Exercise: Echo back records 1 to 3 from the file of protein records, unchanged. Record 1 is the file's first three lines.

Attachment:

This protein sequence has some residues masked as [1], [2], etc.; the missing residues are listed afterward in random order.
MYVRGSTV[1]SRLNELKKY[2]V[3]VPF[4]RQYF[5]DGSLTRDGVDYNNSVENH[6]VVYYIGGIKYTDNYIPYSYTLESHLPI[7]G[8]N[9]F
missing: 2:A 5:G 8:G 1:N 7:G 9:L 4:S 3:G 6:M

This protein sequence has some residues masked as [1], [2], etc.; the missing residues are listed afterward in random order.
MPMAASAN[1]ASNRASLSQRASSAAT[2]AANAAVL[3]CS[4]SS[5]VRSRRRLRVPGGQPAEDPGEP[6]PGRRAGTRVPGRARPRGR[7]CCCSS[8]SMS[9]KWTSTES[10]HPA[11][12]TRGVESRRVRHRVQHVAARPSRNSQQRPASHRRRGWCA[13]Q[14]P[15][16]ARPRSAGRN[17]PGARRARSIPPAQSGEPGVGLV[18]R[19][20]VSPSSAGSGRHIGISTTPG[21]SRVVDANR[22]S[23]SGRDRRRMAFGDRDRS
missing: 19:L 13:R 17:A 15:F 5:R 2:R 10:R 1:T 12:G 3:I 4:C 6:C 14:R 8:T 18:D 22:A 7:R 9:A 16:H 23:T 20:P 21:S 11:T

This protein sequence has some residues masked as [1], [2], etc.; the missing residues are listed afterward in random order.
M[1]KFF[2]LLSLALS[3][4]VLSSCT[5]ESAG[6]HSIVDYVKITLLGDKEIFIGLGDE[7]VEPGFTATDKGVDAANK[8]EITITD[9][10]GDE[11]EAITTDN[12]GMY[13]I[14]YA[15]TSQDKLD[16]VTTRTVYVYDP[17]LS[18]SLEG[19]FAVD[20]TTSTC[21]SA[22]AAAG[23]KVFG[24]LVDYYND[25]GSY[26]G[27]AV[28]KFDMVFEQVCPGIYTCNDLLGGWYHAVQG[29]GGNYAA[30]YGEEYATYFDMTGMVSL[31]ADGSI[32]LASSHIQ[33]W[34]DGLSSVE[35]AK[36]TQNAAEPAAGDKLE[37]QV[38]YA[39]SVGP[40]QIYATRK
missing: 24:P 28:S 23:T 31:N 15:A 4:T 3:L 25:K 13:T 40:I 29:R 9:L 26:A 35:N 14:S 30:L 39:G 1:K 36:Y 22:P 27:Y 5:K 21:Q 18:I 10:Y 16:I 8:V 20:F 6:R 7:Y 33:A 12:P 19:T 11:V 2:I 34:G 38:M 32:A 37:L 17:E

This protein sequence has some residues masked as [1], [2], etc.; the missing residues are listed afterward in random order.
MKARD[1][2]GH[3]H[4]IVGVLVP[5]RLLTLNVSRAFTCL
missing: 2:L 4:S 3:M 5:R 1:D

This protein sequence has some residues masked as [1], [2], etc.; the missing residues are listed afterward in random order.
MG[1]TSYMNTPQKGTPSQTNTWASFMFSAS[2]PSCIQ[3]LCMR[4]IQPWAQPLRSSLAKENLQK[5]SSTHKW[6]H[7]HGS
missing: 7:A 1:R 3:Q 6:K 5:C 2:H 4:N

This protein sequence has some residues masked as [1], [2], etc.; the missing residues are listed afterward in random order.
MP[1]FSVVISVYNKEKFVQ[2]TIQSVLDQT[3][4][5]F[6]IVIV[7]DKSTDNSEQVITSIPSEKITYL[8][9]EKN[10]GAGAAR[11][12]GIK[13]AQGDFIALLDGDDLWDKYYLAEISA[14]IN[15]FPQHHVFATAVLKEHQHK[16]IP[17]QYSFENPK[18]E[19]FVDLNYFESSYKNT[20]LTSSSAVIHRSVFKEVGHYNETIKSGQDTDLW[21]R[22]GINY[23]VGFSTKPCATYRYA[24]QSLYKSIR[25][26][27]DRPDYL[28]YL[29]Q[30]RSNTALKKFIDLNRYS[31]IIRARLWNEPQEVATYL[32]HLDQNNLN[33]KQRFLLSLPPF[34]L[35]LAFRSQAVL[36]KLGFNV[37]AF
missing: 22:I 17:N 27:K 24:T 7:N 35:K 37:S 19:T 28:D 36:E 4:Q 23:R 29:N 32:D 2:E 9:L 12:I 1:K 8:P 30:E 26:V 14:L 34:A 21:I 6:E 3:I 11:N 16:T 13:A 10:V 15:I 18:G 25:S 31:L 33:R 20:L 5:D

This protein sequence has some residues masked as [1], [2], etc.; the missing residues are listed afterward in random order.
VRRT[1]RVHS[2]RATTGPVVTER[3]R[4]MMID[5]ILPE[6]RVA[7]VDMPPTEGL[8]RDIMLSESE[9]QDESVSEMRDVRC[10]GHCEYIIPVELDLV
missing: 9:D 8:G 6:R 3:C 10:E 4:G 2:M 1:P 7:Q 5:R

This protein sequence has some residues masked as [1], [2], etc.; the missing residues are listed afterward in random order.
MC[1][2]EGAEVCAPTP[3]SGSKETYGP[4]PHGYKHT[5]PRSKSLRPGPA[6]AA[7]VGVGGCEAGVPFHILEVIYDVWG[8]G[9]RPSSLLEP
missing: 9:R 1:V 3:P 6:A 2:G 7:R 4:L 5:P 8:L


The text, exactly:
This protein sequence has some residues masked as [1], [2], etc.; the missing residues are listed afterward in random order.
MYVRGSTV[1]SRLNELKKY[2]V[3]VPF[4]RQYF[5]DGSLTRDGVDYNNSVENH[6]VVYYIGGIKYTDNYIPYSYTLESHLPI[7]G[8]N[9]F
missing: 2:A 5:G 8:G 1:N 7:G 9:L 4:S 3:G 6:M

This protein sequence has some residues masked as [1], [2], etc.; the missing residues are listed afterward in random order.
MPMAASAN[1]ASNRASLSQRASSAAT[2]AANAAVL[3]CS[4]SS[5]VRSRRRLRVPGGQPAEDPGEP[6]PGRRAGTRVPGRARPRGR[7]CCCSS[8]SMS[9]KWTSTES[10]HPA[11][12]TRGVESRRVRHRVQHVAARPSRNSQQRPASHRRRGWCA[13]Q[14]P[15][16]ARPRSAGRN[17]PGARRARSIPPAQSGEPGVGLV[18]R[19][20]VSPSSAGSGRHIGISTTPG[21]SRVVDANR[22]S[23]SGRDRRRMAFGDRDRS
missing: 19:L 13:R 17:A 15:F 5:R 2:R 10:R 1:T 12:G 3:I 4:C 6:C 14:R 8:T 18:D 22:A 7:R 9:A 16:H 23:T 20:P 21:S 11:T

This protein sequence has some residues masked as [1], [2], etc.; the missing residues are listed afterward in random order.
M[1]KFF[2]LLSLALS[3][4]VLSSCT[5]ESAG[6]HSIVDYVKITLLGDKEIFIGLGDE[7]VEPGFTATDKGVDAANK[8]EITITD[9][10]GDE[11]EAITTDN[12]GMY[13]I[14]YA[15]TSQDKLD[16]VTTRTVYVYDP[17]LS[18]SLEG[19]FAVD[20]TTSTC[21]SA[22]AAAG[23]KVFG[24]LVDYYND[25]GSY[26]G[27]AV[28]KFDMVFEQVCPGIYTCNDLLGGWYHAVQG[29]GGNYAA[30]YGEEYATYFDMTGMVSL[31]ADGSI[32]LASSHIQ[33]W[34]DGLSSVE[35]AK[36]TQNAAEPAAGDKLE[37]QV[38]YA[39]SVGP[40]QIYATRK
missing: 24:P 28:S 23:T 31:N 15:A 4:T 3:L 25:K 13:T 40:I 29:R 9:L 26:A 35:N 14:S 30:L 39:G 1:K 36:Y 22:P 27:Y 5:K 21:Q 18:I 10:Y 16:I 8:V 20:F 6:R 7:Y 33:A 12:P 19:T 11:V 2:I 34:G 38:M 32:A 37:L 17:E